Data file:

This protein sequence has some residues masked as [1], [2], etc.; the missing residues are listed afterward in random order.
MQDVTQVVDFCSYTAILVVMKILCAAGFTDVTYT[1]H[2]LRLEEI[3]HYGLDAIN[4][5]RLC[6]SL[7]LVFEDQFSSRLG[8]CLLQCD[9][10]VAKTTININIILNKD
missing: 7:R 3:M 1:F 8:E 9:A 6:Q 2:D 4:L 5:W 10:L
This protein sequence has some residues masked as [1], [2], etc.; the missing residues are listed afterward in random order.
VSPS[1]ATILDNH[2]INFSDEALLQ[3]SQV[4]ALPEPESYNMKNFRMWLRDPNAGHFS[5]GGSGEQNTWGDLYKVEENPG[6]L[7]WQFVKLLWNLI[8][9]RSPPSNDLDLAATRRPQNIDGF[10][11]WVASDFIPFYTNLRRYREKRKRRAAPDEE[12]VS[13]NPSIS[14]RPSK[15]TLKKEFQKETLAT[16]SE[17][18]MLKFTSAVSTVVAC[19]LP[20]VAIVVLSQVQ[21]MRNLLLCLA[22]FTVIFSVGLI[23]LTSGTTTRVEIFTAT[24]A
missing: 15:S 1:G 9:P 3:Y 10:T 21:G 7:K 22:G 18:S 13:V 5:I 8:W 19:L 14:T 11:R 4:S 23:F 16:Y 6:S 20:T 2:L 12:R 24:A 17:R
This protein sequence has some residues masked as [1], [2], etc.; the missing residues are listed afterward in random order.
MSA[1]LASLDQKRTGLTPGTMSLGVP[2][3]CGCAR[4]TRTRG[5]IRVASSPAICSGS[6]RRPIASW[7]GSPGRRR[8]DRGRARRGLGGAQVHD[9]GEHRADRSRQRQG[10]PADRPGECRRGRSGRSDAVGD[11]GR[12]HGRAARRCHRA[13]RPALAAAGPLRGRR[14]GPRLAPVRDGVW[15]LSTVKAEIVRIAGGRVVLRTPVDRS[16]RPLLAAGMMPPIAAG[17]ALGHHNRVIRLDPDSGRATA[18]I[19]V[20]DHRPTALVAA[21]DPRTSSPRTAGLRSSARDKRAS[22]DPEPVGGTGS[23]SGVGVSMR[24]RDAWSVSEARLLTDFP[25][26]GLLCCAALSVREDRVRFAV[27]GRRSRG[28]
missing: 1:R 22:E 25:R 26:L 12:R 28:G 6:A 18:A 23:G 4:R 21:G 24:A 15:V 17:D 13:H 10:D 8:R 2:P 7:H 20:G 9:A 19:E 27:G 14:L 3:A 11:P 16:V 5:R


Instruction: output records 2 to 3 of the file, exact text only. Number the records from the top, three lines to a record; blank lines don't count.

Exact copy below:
This protein sequence has some residues masked as [1], [2], etc.; the missing residues are listed afterward in random order.
VSPS[1]ATILDNH[2]INFSDEALLQ[3]SQV[4]ALPEPESYNMKNFRMWLRDPNAGHFS[5]GGSGEQNTWGDLYKVEENPG[6]L[7]WQFVKLLWNLI[8][9]RSPPSNDLDLAATRRPQNIDGF[10][11]WVASDFIPFYTNLRRYREKRKRRAAPDEE[12]VS[13]NPSIS[14]RPSK[15]TLKKEFQKETLAT[16]SE[17][18]MLKFTSAVSTVVAC[19]LP[20]VAIVVLSQVQ[21]MRNLLLCLA[22]FTVIFSVGLI[23]LTSGTTTRVEIFTAT[24]A
missing: 15:S 1:G 9:P 3:Y 10:T 21:G 7:K 22:G 18:S 13:V 5:I 8:W 19:L 14:T 11:R 4:S 23:F 16:Y 6:S 20:T 2:L 12:R 24:A 17:R
This protein sequence has some residues masked as [1], [2], etc.; the missing residues are listed afterward in random order.
MSA[1]LASLDQKRTGLTPGTMSLGVP[2][3]CGCAR[4]TRTRG[5]IRVASSPAICSGS[6]RRPIASW[7]GSPGRRR[8]DRGRARRGLGGAQVHD[9]GEHRADRSRQRQG[10]PADRPGECRRGRSGRSDAVGD[11]GR[12]HGRAARRCHRA[13]RPALAAAGPLRGRR[14]GPRLAPVRDGVW[15]LSTVKAEIVRIAGGRVVLRTPVDRS[16]RPLLAAGMMPPIAAG[17]ALGHHNRVIRLDPDSGRATA[18]I[19]V[20]DHRPTALVAA[21]DPRTSSPRTAGLRSSARDKRAS[22]DPEPVGGTGS[23]SGVGVSMR[24]RDAWSVSEARLLTDFP[25][26]GLLCCAALSVREDRVRFAV[27]GRRSRG[28]
missing: 1:R 22:E 25:R 26:L 12:R 28:G 6:A 18:A 23:G 4:R 21:G 24:A 15:V 17:D 13:H 10:D 8:R 2:P 7:H 20:G 9:A 19:E 27:G 14:L 3:A 11:P 16:V 5:R